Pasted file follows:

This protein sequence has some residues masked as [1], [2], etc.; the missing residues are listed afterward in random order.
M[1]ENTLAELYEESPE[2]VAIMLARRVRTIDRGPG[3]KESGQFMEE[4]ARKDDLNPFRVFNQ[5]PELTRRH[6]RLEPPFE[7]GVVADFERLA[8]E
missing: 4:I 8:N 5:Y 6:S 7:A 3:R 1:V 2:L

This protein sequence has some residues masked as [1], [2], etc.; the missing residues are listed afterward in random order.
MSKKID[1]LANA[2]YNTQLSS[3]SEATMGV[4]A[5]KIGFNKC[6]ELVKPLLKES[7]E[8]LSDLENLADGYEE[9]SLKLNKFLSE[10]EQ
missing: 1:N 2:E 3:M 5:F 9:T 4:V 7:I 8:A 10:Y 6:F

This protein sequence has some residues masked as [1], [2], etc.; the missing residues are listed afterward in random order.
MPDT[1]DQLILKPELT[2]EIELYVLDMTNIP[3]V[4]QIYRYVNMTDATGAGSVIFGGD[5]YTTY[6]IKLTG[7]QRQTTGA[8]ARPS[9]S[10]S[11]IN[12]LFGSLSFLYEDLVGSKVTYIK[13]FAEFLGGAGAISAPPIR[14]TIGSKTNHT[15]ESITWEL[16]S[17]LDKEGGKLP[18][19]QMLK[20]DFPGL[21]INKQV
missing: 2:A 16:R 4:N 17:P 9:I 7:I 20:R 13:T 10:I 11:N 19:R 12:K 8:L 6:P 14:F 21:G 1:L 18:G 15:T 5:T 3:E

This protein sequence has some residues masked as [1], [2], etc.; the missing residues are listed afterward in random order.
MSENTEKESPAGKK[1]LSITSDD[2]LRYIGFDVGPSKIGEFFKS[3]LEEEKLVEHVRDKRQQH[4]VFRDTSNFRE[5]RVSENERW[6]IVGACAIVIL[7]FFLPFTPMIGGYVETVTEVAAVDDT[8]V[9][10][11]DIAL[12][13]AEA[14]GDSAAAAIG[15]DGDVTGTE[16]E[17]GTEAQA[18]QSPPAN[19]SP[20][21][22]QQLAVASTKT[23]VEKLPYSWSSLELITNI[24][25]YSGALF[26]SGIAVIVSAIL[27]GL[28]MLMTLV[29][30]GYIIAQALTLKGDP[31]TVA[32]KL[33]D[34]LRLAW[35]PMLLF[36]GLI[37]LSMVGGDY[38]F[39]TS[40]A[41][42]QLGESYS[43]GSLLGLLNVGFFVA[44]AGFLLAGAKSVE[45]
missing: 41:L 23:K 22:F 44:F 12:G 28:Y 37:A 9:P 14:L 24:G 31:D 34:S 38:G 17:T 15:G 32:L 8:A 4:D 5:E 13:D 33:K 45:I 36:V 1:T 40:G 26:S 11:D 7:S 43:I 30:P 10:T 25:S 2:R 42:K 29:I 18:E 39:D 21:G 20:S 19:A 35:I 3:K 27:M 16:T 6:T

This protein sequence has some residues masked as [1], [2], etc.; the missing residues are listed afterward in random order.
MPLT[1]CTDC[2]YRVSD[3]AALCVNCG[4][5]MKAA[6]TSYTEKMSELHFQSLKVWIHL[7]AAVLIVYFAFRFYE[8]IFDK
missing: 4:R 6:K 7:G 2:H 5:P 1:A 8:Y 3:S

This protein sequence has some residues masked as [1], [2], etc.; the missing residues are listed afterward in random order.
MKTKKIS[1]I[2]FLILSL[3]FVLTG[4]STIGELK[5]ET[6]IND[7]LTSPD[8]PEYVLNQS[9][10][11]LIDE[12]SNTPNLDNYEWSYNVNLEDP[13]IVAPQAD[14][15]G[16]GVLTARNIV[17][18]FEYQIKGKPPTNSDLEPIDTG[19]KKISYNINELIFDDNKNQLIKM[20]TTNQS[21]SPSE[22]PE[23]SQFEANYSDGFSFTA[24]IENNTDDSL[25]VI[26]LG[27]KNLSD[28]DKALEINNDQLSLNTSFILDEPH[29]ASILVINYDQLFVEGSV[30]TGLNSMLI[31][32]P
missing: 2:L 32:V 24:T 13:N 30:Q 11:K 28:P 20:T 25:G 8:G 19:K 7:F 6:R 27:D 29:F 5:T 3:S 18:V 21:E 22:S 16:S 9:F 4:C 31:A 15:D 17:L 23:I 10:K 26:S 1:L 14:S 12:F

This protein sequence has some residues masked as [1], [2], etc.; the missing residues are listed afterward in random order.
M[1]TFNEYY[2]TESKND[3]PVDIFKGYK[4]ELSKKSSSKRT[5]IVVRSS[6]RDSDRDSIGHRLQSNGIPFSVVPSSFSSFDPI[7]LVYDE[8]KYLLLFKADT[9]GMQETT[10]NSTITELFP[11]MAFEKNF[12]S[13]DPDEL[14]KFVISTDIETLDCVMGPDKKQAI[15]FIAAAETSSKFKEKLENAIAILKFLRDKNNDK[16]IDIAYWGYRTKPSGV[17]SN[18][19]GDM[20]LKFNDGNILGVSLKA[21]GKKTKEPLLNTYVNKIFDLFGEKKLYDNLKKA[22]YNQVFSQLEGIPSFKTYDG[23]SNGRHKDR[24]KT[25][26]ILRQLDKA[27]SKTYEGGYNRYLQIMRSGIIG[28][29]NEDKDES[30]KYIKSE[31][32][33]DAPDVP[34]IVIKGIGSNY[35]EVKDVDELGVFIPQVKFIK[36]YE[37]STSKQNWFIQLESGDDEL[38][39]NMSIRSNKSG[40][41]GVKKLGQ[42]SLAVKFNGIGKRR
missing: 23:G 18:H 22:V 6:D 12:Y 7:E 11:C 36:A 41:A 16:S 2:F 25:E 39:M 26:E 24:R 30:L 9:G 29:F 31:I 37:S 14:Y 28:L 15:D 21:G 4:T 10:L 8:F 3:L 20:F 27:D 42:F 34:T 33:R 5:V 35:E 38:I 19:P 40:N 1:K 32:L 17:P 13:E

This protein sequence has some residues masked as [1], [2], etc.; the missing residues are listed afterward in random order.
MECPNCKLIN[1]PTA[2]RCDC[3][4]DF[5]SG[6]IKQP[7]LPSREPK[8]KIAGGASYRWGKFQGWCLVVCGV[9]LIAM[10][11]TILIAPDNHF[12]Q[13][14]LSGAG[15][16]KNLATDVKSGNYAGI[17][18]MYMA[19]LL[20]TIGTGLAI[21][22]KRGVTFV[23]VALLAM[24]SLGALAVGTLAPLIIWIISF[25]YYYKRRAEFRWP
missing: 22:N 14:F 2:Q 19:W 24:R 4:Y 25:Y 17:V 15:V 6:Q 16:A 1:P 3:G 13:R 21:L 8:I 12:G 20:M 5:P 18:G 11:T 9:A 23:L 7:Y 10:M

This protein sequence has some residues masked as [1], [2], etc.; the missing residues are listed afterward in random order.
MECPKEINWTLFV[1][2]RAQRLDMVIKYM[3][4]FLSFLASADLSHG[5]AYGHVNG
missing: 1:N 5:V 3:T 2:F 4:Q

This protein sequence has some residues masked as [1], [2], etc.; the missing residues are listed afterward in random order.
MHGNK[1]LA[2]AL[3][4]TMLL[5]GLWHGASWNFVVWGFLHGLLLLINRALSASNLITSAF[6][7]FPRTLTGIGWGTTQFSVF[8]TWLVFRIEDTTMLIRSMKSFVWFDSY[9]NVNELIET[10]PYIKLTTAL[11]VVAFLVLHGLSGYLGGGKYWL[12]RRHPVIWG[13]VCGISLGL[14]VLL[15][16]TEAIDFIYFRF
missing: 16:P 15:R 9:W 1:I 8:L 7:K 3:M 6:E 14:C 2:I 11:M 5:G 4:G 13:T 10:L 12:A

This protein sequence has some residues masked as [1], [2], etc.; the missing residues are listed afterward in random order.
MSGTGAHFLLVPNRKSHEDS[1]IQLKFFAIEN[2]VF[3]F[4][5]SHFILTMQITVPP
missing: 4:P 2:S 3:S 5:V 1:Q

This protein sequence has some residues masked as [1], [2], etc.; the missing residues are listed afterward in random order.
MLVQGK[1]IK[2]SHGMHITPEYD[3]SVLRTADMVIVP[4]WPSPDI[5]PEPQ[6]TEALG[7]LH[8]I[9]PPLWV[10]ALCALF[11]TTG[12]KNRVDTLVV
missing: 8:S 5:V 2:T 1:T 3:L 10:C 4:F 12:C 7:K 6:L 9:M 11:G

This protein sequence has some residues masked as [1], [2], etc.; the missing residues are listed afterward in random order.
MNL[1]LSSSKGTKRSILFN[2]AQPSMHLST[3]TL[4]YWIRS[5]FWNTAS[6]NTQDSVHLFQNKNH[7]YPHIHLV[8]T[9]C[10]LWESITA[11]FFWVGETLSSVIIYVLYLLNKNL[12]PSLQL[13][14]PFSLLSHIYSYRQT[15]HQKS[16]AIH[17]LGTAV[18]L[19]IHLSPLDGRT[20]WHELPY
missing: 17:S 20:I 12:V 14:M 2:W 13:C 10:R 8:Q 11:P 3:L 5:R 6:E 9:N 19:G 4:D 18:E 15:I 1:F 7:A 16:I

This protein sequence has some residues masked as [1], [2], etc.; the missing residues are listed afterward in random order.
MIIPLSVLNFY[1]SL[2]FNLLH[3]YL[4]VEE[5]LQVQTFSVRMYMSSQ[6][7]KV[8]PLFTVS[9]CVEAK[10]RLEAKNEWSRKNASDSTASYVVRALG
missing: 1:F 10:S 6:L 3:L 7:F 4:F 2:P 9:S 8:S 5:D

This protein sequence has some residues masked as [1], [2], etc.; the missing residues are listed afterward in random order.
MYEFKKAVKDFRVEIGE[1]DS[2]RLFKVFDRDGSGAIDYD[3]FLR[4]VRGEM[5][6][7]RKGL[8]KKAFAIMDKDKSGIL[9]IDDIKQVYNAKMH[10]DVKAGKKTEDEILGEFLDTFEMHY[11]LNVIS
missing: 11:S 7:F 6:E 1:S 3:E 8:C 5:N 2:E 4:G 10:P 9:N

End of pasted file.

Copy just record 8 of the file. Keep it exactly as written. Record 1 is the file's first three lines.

This protein sequence has some residues masked as [1], [2], etc.; the missing residues are listed afterward in random order.
MECPNCKLIN[1]PTA[2]RCDC[3][4]DF[5]SG[6]IKQP[7]LPSREPK[8]KIAGGASYRWGKFQGWCLVVCGV[9]LIAM[10][11]TILIAPDNHF[12]Q[13][14]LSGAG[15][16]KNLATDVKSGNYAGI[17][18]MYMA[19]LL[20]TIGTGLAI[21][22]KRGVTFV[23]VALLAM[24]SLGALAVGTLAPLIIWIISF[25]YYYKRRAEFRWP
missing: 22:N 14:F 2:Q 19:W 24:R 4:Y 25:Y 17:V 15:V 6:Q 16:A 1:P 3:G 13:R 21:L 8:I 12:G 20:M 5:P 18:G 11:T 9:A 23:L 7:Y 10:M